The Number One Secret of Highly Effective Healthcare Data Analysts
While healthcare leaders can easily use current literature to delve into the skills, knowledge, and experience data analysts need to perform their jobs at a basic level, learning what makes a healthcare data analyst highly effective is more difficult. A key habit that a data analyst needs is often missing, Begin With the End in Mind (one of Stephen Covey’s seven habits of highly effective people), can help data analysts bring significantly more value to their health systems’ improvement work. This article explains how that habit fits into the healthcare industry and how data analysts can leverage it in their work.
The Role of a Healthcare Data Analyst in Outcomes Improvement
Data-driven quality improvement is at the heart of healthcare transformation. However, an organization’s healthcare analytics are only as effective as its ability to leverage that data. This is where the value of highly effective data analysts comes in.
Data analysts help turn hunches into insights. They partner with domain experts in many aspects of a health system to make sure there’s evidence behind theories. On a daily basis, data analysts run analyses on measures to detect variations or trends that point toward an organization’s performance. They also provide opportunity analysis to see which areas are ripe for improvement or additional focus. These analyses can help supply hospital leaders with critical information as they make decisions. Ultimately, data analysts provide access to information that supports better decision making.
As data analysts manipulate, process, and analyze healthcare data, the best tools and technical acumen in the world don’t automatically create the best analyst. To fully leverage those skills, an analyst must think about what value that analysis brings to the organization.
From Average to Great: What Separates the Best Data Analysts
What separates an average data analyst from a truly great one? While there are many things that make a great data analyst, two traits stand out:
- The first is the ability to think deeply about the impact of her analysis. This is the difference between answering the surface question and digging more deeply to figure out which analysis will provide the most value.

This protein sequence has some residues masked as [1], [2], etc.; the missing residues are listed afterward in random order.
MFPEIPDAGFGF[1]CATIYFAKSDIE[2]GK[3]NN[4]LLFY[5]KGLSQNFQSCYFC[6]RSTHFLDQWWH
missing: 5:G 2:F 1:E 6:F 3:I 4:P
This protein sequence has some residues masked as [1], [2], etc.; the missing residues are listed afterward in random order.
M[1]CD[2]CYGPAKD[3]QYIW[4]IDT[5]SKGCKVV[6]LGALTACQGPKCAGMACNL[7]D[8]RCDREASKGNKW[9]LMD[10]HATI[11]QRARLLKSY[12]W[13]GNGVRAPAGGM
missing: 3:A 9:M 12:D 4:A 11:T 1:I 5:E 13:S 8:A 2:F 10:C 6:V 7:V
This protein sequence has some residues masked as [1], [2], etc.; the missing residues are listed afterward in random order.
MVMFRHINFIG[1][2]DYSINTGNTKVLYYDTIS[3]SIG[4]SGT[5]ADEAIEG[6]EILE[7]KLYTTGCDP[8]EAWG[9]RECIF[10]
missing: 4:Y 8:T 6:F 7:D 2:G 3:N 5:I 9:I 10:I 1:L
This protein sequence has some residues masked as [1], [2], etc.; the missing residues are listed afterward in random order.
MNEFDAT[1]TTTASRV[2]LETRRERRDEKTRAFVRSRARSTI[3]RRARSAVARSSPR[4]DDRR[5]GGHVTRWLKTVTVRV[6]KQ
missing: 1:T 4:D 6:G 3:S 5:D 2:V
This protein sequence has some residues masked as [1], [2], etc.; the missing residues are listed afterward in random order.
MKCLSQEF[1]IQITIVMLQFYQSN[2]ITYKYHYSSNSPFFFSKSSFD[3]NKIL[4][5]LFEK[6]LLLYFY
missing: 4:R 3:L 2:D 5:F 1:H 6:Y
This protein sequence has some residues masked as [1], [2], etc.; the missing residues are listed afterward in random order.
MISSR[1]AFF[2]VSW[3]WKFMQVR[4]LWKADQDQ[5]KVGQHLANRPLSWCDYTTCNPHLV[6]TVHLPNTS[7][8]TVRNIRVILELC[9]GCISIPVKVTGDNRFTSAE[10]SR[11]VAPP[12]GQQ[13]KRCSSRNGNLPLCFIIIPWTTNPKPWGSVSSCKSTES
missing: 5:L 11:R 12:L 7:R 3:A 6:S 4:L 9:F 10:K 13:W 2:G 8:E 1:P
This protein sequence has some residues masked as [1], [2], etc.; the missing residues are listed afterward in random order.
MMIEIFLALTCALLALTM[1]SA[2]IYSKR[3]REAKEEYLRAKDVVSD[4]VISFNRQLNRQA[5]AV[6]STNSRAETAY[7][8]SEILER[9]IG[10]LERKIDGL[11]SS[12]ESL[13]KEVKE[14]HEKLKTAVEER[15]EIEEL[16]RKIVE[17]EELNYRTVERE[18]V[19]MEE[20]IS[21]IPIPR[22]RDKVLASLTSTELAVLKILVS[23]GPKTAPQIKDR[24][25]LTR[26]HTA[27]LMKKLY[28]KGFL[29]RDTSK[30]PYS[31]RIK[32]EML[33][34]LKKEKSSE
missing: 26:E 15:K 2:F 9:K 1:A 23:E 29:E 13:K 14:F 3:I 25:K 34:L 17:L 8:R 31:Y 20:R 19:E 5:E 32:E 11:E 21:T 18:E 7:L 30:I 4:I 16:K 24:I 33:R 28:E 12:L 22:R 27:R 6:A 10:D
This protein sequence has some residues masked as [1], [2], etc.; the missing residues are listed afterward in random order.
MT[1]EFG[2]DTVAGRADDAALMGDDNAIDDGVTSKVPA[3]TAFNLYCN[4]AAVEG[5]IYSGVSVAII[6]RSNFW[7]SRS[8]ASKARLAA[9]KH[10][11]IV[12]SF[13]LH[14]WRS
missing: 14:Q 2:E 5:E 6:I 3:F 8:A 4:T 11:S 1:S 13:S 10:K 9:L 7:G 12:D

- The second attribute is an analyst’s ability to form relationships. This trait builds on the first in that it allows an analyst to delve more deeply into her inquiry.
When an analyst is starting her career, she may have great SQL skills but have difficulty partnering with domain experts who have more insight into the problem at hand. An inability to build relationships can create dissatisfaction, encourage siloed thinking, and slow down the process, resulting in wasted resources. A good relationship between an analyst and a subject matter expert (SME) facilitates two-way communication and allows the person with the technical chops to use an SME’s domain expertise. It’s the difference between just handing over a report request, or, with a little bit of collaboration, providing something much more valuable.
The Habit that Highly Effective Healthcare Data Analysts Have in Common
Steven Covey’s widely known book, The 7 Habits of Highly Effective People, offers valuable insights into the traits of successful business and healthcare leaders. The second habit (Begin With the End in Mind), helps create a highly effective healthcare data analyst by building on the idea mentioned above: the ability to look deeply into a problem.